Perhaps, one day my son will be a crotchedy old fart moaning about whatever it is and however it becomes that kids are listening to and through at that future time, while lamenting how great things were in HIS day.

      • the dude says:

        And how much you are willing to spend to not get too far on the point of diminishing returns where you are spending bookoo bucks to get that extra 1-2% better sound. Depends on how much you want to spend.

        The people that complain about how crappy LPs sounded back in the day were usually playing them on cheap, crappy turntables with LPs that never got cleaned with a cleaning machine. A clean LP on a good turntable and decent cartridge can be a transcendent event for some. It was for me.

        • Irishguy says:

          Sure, but at the same time, even with the most high end equipment, every time you set that needle down on those grooves, it takes a toll. No matter how well you cared for vinyl, they were never designed to last forever. (Nor, for that matter are CDs.)

          I also want to clarify that I do NOT think that vinyl sounded “crappy.” It’s just that I prefer the clarity of digital music.

          Others disagree, and that’s fine.

  8. chuck says:

    Another adjunct with my apologies. Hearne and Kiefer have triggered a few memories.

    A hundred years ago (1980), Lloyd and Ted from David Beatty, Dave from Audio West, Jaun from World Radio and 2 other dealers I think, all kicked in some cash to do a stupid promo that I dreamed up called, “Stereo Wars”. I know, I know, corny as hell.

    In Hearne’s article, the competative nature of the electronics business (As in any business) is mentioned.

    We all made some major bank that weekend out at the Glenwood Manor and laughed our fu*kin azzes off.

    In spite of the competition, I really enjoyed those guys (They were all to a man far more versed in retailing and technology than I was, no false humility.). I am still friends today with some of those guys (Some, many actually have died-what can I tell ya?) and I think that even with the competition for customer dollars, there was, at least back then a comaraderie between the many reps, sales guys, media folks and concomitant personalities who worked in electronics retailing in those days.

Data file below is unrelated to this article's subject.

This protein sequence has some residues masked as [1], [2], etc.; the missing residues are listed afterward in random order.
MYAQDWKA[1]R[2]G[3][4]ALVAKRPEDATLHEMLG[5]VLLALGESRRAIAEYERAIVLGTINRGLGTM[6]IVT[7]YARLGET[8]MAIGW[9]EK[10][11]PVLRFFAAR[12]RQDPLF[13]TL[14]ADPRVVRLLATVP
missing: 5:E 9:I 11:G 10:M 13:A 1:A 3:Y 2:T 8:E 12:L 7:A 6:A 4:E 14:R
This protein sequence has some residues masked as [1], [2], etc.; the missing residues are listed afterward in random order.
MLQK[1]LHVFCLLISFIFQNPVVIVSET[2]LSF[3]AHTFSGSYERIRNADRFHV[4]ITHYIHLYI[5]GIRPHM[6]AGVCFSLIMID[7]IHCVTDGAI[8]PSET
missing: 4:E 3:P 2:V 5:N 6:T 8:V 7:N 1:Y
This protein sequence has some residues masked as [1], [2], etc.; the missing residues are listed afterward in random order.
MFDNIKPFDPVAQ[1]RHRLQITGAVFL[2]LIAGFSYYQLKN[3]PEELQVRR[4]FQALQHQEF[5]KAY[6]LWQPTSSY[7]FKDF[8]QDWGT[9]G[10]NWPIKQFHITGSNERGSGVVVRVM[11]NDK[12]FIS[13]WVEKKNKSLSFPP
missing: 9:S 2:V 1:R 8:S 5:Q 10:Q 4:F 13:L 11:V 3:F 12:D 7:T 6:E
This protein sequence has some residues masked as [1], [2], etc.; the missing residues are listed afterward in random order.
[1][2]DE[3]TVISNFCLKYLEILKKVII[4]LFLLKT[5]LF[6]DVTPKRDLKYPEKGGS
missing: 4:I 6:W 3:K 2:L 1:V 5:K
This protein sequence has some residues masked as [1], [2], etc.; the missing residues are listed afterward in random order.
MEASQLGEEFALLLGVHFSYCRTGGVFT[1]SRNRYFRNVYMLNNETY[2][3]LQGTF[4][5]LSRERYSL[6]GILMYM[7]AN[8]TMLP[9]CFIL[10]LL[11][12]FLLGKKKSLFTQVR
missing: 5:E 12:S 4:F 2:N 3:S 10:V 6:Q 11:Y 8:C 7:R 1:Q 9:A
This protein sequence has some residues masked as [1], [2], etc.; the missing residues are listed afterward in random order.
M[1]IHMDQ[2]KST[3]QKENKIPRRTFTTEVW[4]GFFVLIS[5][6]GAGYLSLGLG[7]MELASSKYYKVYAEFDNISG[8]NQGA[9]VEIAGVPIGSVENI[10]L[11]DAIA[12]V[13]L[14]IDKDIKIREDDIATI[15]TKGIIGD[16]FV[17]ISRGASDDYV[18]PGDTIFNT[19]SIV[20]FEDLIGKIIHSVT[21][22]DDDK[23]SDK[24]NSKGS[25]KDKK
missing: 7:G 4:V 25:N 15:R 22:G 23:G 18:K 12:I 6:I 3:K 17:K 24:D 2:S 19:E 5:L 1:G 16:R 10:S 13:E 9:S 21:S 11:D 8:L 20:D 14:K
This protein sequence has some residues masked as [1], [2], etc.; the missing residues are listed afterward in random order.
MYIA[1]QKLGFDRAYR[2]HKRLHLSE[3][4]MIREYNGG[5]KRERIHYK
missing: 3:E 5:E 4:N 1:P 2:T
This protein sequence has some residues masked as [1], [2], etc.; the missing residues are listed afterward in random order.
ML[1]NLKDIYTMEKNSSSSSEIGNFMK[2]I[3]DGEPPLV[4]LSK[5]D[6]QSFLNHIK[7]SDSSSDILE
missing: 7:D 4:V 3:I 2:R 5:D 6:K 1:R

A lot of laughs with some pretty great folks.


  9. Nice says:

    I only have to say that this is MUCH MUCH better website Hearne you keep this atmostphere you’ll do much better.

  10. mark smith says:

    I’ve still got an 8 track of Uriah Heap with a matchbook wedged under it to keep it from dragging. So I’m a little behind on all of this newfangled tech stuff. Anyone know where I can take my Supertuner for repair?

    • chuck says:

      I’m bettin Mark has some “40 Star Surveys” with Don Armstrong on the front under his 8 Track.

      • mark smith says:

        I’d like to pretend I didnt know what you were talking about, but seems like WHB put those out? I was more of a Beaker Street type. By the way Chuck, if you are of a mind, Beaker Street has streaming audio from back in the day. Waaaaay back.

        • chuck says:

          Yes they did (WHB World’s Happiest Broadcasters) put out the “40 Star Survey”.

          Don Armstrong, I think, was one of the first DJs in America to lock himself in the studio and play music his Program Director told him not to, I think.

          Anyway, he got fired.

          I am so old, that when I went to school, there were no history classes.